Vincent-Henri Peuch: Head of Copernicus Atmosphere Monitoring Service
Vincent-Henri Peuch is Deputy Director of Copernicus Services at the European Centre for Medium-Range Weather Forecasts (ECMWF) and is leading the Copernicus Atmosphere Monitoring Service (CAMS). He oversees the management, technical and scientific activities that allow for the delivery of information products about atmospheric composition to the users.
Dr Vincent-Henri Peuch, a native of France, obtained his PhD from Ecole Normale Supérieure de Lyon in 1996. He worked as a scientist for Météo-France for 15 years before joining ECMWF in 2011 to lead the precursor R&D European project of CAMS. He is an internationally respected scientist on atmospheric environment issues and has co-authored 80 peer-reviewed publications. He is member of a number of international scientific and advisory committees, including for the European Environment Agency and the World Meteorological Organisation.
ESA: What is the Copernicus Atmosphere Monitoring Service?
Some of today’s most important environmental concerns relate to the composition of the atmosphere. The increasing concentration of the greenhouse gases and the effects of aerosol and ozone are prominent drivers of a changing climate, but the extent of their impact is still uncertain. At Earth’s surface, aerosols, ozone and other gases determine the quality of the air around us, affecting human health, ecosystems and the built environment. Ozone distributions in the stratosphere influence the amount of ultraviolet radiation reaching the surface. Dust, sand, smoke and volcanic aerosols affect the operation of transport systems and the availability of power from solar generation, the formation of clouds and rainfall, and the remote sensing by satellite of land, ocean and atmosphere.
To address such topics there is a need for data and processed information, and CAMS has been designed exactly for this, aiming to support policymakers, businesses and citizens with enhanced atmospheric environmental information.
ESA: How will you use Sentinel-5P data for monitoring Earth’s atmosphere?
Sentinel-5P has been designed to observe several of the key atmospheric pollutants and greenhouse gases such as ozone, methane, carbon monoxide and aerosol. These data will underpin many CAMS information products: Sentinel-5P is pivotal for the resilience of our systems and for the quality of our products. We currently use several data streams from international satellite instruments that are beyond their nominal lifetime and, in the event of a loss and if we did not have Sentinel-5P, the quality of some products would be adversely affected. In some way, Sentinel-5P is a ‘lifeline’ for CAMS’s data provision, guaranteeing a high quality of service for the benefit of our users.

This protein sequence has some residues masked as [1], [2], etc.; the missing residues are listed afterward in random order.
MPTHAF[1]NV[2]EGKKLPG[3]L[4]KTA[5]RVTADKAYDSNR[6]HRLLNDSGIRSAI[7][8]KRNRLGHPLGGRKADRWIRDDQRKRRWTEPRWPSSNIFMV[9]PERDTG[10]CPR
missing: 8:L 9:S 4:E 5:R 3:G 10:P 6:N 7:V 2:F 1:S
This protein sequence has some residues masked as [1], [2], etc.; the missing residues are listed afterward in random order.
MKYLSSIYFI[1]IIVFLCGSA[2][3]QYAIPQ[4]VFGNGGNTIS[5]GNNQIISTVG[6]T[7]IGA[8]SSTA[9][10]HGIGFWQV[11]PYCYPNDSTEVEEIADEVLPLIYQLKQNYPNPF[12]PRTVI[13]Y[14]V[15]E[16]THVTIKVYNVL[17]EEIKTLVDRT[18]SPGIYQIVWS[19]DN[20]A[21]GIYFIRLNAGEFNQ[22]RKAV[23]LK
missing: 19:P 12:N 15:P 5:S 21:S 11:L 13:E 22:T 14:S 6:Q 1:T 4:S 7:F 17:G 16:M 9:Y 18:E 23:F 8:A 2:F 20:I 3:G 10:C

In addition, Sentinel-5P will help CAMS make a step forward for air quality forecasts: it will provide daily worldwide coverage of NO2, one of the key pollutants and precursors of surface ozone, with a much finer spatial resolution than was previously available. Sentinel-5P will monitor sources more precisely and because the pixel size is smaller, it will better ‘see’ through the clouds and deliver more cloud-free observations. This is essential: Sentinel-5P will detect emissions that are not well known or not well quantified. Thinking about ‘Dieselgate’ for instance, this is of course very important.
ESA: CAMS is already using data from the Sentinel-3 mission – how can these data complement the information from Sentinel-5P?
Sentinel-3 and Sentinel-5P observe different parameters that are useful for CAMS. Very interestingly, there are synergies. Sentinel-3 measures fire radiative power and this is used to quantify the emissions of a range of atmospheric constituents that Sentinel-5P observes once they are in the atmosphere. By having observations from both Sentinel-3 and Sentinel-5P, our model systems can provide accurate forecasts of pollutants being emitted by large wildfires and transported over thousands of kilometres. Just like it is the case for the weather forecasts that we do at ECMWF, observing what is the situation far away will help make the forecast accurate because long-range transported pollution can, in the end, influence air quality or visibility away from the sources. At the end of this summer, wildfires coming from as far as Canada have generated haze that was visible over parts of Europe.
ESA: What do you expect to be the most challenging aspect of using Sentinel-5P data?
The throughput of data provided by Sentinel-5P is certainly a challenge, both due to the number of species observed and due to its spatial resolution. But this is a challenge that we are happy to tackle. Rather than discarding data, we can actually combine individual observations in order to reduce the error associated with the information that is fed into our forecasts models. And of course, though it has heritage, Sentinel-5P is a new and innovative instrument, so we need to be ready for some further challenges along the way of evaluating the first data received and progressively advancing towards operational use.
On a daily basis, over 500 companies and public institutions rely on Copernicus air quality forecasts in smartphone apps, websites or printed publications. Starting at the end of October 2017, the Copernicus European air quality forecast bulletin will be broadcast several times daily on the Euronews television channel, just like weather bulletins. We have thus a very significant responsibility in making sure that Sentinel-5P data will be rapidly and properly used to strengthen and further improve the information that we’ll provide to these users and that reach wide audiences.
This is one in a series of interviews with some of the key people that are involved in the Copernicus Sentinel-5P mission. Please check back as further interviews will be added in over the coming weeks.